- Asset Flows: PowerShares QQQ ETF (QQQ). NEAR TERM BULLISH. Chart 2 of our August 25th Keys To This Week showed that the total daily assets in QQQ rose significantly above their 21-day moving average on August 18th, indicating a monthly trend of expansion that is near term bullish for the market leading NASDAQ 100.
- Support/Resistance: NASDAQ 100 (NDX), PHLX Semiconductor (SOX) Index. MAJOR DECISION POINT, NEAR TERM BEARISH. Chart 3 of last week’s report showed that NDX is hovering just 2% below major overhead resistance at its 4147 September 2000 benchmark high. In addition, Chart 1 below shows that SOX has been negotiating its 642 March 2002 benchmark high since July. How these two market-leading indexes resolve these major inflection points will be seen as a key indication of whether the 2014 US broad market advance extends its recent gains or begins an overdue corrective decline.
- Intermarket Relationships. German DAX Index. TURNING INTERMEDIATE TERM BEARISH? Chart 2 below shows that the German DAX begins this week situated in the midst of a key band of overhead resistance at 9513 to 9614, which includes its 200- and 50-day moving averages and the 61.8% retracement of its June 20th decline. This resistance area must contain the DAX on the upside if the index is indeed in the midst of a major bearish trend change, as suggested by its recent decline below its 200-day MA. Considering the DAX’s tight and stable positive correlation to the S&P 500 since 1990, most recently 73% since January, as goes the German index from here is likely to go the US broad market.
- Large Cap Stocks: Google (GOOG). MAJOR DECISION POINT, NEAR TO INTERMEDIATE TERM BULLISH. Chart 3 below shows that GOOG begins the week situated just above its $562 per share 200-day moving average, a widely-watched major trend proxy. Considering GOOG’s influence over the broad US market due to its huge market cap, as can be seen by its positive correlation to the S&P 500, we will view its reaction to $562 as an indirect indication of whether the US broad market extends its 2014 gains or begins a corrective decline.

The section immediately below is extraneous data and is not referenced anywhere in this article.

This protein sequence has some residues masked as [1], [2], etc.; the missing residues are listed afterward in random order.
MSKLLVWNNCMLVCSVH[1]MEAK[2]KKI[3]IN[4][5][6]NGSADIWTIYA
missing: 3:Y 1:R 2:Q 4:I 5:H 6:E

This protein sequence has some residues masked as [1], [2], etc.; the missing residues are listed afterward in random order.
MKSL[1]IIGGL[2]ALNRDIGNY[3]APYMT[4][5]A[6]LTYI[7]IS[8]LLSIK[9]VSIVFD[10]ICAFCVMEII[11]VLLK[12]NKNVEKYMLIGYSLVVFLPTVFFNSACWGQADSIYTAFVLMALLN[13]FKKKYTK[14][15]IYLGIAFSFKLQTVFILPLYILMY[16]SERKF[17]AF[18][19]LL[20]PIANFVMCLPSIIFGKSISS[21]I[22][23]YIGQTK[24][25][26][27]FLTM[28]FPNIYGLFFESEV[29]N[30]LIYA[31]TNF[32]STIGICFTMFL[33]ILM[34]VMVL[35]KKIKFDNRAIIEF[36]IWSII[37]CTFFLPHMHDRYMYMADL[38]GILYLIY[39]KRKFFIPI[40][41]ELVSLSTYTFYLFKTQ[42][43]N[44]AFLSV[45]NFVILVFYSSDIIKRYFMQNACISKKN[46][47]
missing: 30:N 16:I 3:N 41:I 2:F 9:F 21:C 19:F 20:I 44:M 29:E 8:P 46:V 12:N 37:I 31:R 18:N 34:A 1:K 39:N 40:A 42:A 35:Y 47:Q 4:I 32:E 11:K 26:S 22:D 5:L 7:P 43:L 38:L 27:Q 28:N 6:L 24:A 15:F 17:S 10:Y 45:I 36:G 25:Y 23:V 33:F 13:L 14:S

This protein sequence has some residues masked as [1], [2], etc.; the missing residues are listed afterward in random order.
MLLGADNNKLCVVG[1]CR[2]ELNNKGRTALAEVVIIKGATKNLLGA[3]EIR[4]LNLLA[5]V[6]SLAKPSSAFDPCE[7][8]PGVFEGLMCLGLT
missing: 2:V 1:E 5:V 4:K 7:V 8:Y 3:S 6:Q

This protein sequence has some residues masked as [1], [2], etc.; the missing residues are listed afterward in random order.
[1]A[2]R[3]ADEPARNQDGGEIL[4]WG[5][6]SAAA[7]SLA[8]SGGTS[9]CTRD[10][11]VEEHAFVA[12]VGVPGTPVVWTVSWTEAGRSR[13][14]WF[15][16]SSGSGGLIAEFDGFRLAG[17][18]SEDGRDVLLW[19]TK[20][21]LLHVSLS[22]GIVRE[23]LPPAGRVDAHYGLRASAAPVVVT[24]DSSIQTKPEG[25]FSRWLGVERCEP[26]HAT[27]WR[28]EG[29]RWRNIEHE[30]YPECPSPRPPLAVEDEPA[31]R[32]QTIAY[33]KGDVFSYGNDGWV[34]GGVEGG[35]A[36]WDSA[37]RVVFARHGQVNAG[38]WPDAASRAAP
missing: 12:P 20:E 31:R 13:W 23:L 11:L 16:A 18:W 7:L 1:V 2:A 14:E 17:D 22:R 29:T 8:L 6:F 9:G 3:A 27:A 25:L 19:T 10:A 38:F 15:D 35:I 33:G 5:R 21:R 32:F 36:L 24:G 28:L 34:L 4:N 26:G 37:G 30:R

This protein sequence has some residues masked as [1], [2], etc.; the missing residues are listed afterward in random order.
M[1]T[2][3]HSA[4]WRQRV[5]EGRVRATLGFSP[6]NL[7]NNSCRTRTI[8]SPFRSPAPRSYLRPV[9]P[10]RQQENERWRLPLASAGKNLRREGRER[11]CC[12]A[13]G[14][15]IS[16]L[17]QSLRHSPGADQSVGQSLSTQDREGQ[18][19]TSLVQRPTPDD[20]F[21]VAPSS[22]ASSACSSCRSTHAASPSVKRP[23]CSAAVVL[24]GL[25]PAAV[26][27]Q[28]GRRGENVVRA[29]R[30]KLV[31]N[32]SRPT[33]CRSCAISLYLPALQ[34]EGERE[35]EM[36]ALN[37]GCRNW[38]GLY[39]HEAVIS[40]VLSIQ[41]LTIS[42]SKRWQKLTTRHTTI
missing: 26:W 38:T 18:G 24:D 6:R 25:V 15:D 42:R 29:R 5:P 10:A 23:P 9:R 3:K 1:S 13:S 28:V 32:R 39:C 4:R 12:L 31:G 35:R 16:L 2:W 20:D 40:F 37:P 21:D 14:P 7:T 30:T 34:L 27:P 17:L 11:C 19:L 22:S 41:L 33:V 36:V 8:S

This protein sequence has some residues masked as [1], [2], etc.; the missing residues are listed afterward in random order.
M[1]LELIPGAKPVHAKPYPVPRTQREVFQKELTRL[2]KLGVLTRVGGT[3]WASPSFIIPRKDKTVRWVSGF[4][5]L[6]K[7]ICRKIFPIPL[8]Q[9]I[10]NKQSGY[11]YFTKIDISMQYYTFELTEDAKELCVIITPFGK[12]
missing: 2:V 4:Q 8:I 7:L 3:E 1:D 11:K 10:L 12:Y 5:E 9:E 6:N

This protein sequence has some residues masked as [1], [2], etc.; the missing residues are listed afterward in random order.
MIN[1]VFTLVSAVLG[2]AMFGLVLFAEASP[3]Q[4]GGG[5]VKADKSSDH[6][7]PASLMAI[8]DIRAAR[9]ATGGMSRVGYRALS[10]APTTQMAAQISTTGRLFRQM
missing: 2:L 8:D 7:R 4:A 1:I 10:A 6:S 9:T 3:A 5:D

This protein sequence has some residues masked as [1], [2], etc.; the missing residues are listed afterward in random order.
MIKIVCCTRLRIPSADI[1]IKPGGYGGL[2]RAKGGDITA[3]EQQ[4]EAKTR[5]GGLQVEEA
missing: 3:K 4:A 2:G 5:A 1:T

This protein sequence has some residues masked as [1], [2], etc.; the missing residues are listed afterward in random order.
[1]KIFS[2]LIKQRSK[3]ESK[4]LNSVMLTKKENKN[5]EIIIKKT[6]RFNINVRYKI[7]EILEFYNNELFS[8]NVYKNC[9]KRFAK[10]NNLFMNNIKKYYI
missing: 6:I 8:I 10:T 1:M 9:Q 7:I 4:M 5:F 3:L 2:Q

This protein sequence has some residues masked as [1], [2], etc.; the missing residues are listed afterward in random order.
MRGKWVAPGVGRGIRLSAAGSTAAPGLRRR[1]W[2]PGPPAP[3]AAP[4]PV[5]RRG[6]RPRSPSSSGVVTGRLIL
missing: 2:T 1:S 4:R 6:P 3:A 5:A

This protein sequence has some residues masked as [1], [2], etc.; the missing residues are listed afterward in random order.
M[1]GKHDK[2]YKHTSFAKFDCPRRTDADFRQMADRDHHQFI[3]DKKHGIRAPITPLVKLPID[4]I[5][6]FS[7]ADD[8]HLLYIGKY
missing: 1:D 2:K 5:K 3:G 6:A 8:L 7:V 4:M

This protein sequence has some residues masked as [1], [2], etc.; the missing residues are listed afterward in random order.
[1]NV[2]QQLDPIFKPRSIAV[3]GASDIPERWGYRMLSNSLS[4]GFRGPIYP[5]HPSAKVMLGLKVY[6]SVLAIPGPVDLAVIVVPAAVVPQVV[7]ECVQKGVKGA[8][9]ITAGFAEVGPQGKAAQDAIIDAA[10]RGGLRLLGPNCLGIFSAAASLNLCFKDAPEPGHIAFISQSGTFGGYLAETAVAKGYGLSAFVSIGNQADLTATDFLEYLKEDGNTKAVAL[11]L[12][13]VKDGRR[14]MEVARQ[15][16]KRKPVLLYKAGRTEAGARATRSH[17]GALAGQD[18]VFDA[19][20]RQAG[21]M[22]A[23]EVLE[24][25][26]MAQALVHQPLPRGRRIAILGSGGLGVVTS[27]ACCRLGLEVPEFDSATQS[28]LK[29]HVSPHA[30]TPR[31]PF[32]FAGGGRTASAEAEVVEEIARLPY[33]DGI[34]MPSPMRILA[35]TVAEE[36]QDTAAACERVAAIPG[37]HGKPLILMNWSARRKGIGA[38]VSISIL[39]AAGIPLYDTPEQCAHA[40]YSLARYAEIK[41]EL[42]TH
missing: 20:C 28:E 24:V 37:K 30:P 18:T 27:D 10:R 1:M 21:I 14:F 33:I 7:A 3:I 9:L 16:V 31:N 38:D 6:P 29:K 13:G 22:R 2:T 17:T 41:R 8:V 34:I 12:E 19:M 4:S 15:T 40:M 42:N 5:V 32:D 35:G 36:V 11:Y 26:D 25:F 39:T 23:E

- Volatility: The CBOE Volatility Index (VIX). NEAR TERM BULLISH. The VIX has closed below its 50-day moving average for the past 9 sessions, indicating a level of investor complacency that helped to fuel last week’s US broad market rally. As long as the VIX remains below its 50-day MA, currently situated at 12.68, it will suggest favorable conditions for last week’s rally to continue.
- Investor Sentiment: NEAR TERM BULLISH, INTERMEDIATE TERM BEARISH. Through Friday, about a third of the 18 investor sentiment metrics that we track continue to suggest favorable conditions for more near term strength in the US stock market. However, the rest of these metrics warn of its vulnerability to a larger 1-2 month corrective decline between now and year end.